Do what you love and you’ll never work a day in your life.
Well, you will have to work, but according to new research, following your passion gives you a much better chance of landing a highly satisfying job – one that pays what you need, offers great working conditions, and provides emotional and psychological satisfaction.
In today’s workplace, the top performers in every field are capturing more and more of the available payroll, leaving less money for co-workers who are average at their jobs, according to economist Robert H. Frank, writing The New York Times. This is true in all fields from CEOs to coders, graphic artists, welders and salespeople.
So, to maximize your chance of landing a job that is both financially and emotionally rewarding, you need to become a top-tier practitioner of something employers value. Establishing such mastery requires time and hard work – thousands of hours of practice and experience, in most cases. You are unlikely to devote such time and effort to any pursuit that doesn’t truly and completely interest you.
When students seek career advice from Frank he asks if they have ever been so completely absorbed by a task that they lost track of time. If they have experienced such a state of “flow” he urges the student to pursue a career involving that all-consuming task, even if it doesn’t initially pay a lot of money. Doing such work will be psychologically rewarded from Day One. And, over time, you will probably develop a level of expertise that might command more lucrative compensation.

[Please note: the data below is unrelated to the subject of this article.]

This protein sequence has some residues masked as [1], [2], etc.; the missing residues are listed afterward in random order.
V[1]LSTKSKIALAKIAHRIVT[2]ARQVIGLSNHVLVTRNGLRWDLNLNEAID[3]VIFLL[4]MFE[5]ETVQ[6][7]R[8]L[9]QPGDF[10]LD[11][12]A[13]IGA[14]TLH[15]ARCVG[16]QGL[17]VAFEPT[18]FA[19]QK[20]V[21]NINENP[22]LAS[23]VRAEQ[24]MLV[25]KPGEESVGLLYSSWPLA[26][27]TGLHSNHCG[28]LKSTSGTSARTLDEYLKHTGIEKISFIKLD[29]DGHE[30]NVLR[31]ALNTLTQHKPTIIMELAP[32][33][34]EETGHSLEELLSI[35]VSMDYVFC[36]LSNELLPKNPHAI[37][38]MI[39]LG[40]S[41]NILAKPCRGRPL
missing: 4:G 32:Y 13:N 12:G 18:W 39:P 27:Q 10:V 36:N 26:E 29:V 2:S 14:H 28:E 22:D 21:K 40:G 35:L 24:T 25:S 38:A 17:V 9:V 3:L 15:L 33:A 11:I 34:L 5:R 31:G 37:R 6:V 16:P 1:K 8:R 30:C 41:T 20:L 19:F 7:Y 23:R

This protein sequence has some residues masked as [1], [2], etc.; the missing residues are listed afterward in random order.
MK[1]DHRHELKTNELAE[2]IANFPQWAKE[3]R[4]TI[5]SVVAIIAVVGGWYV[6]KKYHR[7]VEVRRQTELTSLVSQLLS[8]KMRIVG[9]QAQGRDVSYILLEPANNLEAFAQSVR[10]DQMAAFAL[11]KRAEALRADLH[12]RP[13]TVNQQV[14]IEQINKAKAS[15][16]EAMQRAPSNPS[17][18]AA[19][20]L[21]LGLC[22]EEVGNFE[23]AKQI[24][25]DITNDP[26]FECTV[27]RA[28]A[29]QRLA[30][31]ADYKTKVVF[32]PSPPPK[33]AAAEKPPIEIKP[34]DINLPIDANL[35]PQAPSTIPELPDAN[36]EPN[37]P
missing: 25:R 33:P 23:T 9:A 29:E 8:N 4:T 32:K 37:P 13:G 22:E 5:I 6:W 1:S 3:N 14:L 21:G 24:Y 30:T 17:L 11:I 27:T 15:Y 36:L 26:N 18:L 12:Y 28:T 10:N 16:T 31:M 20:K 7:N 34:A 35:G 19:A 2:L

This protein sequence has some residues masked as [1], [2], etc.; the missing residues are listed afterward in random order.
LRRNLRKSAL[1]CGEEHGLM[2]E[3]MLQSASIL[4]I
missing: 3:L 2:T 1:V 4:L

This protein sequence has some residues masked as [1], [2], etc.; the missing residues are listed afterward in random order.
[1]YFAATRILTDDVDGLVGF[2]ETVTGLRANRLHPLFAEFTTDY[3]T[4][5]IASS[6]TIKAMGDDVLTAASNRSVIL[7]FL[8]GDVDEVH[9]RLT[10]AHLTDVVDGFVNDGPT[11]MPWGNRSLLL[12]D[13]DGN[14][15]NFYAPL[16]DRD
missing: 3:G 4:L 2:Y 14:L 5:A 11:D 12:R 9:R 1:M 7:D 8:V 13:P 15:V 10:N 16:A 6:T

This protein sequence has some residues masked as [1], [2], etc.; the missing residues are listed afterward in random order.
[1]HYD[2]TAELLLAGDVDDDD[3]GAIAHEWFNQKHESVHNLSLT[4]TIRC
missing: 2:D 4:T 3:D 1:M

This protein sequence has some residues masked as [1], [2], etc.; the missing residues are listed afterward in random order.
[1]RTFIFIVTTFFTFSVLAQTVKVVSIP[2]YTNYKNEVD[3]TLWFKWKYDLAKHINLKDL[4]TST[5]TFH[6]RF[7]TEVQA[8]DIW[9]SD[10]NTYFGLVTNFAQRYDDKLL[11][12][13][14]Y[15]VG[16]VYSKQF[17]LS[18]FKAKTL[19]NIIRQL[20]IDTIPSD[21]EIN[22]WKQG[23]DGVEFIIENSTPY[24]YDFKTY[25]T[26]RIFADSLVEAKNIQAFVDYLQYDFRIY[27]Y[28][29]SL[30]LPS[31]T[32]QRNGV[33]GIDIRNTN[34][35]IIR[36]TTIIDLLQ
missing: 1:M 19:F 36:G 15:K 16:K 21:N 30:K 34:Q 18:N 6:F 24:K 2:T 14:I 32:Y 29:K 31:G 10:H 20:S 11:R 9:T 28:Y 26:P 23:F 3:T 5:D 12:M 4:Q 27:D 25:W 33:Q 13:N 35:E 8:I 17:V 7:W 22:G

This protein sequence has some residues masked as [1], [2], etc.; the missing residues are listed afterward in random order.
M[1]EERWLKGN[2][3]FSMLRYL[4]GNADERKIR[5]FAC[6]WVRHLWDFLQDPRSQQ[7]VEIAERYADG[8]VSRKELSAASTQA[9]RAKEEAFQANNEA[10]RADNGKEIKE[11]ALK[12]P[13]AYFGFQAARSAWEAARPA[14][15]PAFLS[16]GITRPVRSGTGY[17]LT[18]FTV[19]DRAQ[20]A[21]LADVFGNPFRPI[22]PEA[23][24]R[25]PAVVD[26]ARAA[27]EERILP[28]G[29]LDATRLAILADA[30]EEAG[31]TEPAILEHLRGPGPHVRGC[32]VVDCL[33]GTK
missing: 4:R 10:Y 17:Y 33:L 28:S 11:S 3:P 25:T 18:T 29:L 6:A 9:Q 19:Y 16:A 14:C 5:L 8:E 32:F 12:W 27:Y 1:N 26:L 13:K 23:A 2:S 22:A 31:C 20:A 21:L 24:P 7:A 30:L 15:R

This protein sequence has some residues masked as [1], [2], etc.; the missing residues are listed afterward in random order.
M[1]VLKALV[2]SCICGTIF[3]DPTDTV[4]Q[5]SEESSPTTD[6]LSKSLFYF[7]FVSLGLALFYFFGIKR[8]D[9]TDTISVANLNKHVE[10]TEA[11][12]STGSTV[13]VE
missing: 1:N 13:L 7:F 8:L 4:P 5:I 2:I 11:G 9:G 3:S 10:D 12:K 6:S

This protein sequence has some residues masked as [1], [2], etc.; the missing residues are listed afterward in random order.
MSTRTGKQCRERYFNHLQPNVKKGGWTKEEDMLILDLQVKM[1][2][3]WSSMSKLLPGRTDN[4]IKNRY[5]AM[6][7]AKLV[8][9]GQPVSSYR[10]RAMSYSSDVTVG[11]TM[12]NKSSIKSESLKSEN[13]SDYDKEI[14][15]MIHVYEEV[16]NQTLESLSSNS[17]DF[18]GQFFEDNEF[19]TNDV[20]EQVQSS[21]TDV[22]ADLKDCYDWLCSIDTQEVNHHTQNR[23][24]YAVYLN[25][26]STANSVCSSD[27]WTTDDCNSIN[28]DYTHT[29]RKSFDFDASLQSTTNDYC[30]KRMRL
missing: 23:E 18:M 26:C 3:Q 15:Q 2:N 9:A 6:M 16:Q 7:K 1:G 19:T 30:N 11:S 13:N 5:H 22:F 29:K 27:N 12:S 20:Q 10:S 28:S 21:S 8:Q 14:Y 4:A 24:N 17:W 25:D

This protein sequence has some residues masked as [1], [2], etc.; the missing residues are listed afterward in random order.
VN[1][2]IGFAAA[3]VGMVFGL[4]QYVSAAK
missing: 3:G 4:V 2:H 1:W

Frank also cautions job seekers to think carefully about the “mission” of perspective employers, which is a huge factor in job satisfaction. You will likely feel better about yourself and your job if you believe in your employer’s goals. For example, would you rather write advertising copy for a tobacco company or the American Cancer Society?
Almost 90% of Cornell University students who were asked that question chose the American Cancer Society job, saying they would have to be offered nearly double the ACS salary by the tobacco company to even consider that job.
Of course, Frank warns, there is no guarantee that you will become the best at what you do. Nor is there any guarantee that your skill set – no matter how polished – will be in high demand. To pick an obvious example, being the world’s leading expert on Medieval Latvian literature probably offers limited financial upside and career mobility.
Still, he concludes, if you can make an acceptable living doing what you love, you are overall better off than if you take a “soul-crushing job” that pays more money.
I couldn’t agree more. Money is part of the happiness mix, but only to a point. Deriving a sense of satisfaction from your work and maintaining a good work-life balance are critical, too. Many of my financial planning clients are teachers approaching retirement. No, they never got rich; just made enough was enough to provide a good life for their families and save prudently for retirement. But if you really want to see their eyes light up, ask them how they feel about the hundreds or thousands of young minds they helped shape. They had a passion for teaching and that paid off handsomely in satisfaction and a solid living.
Yet another great lesson from one of greatest national resources, our teachers.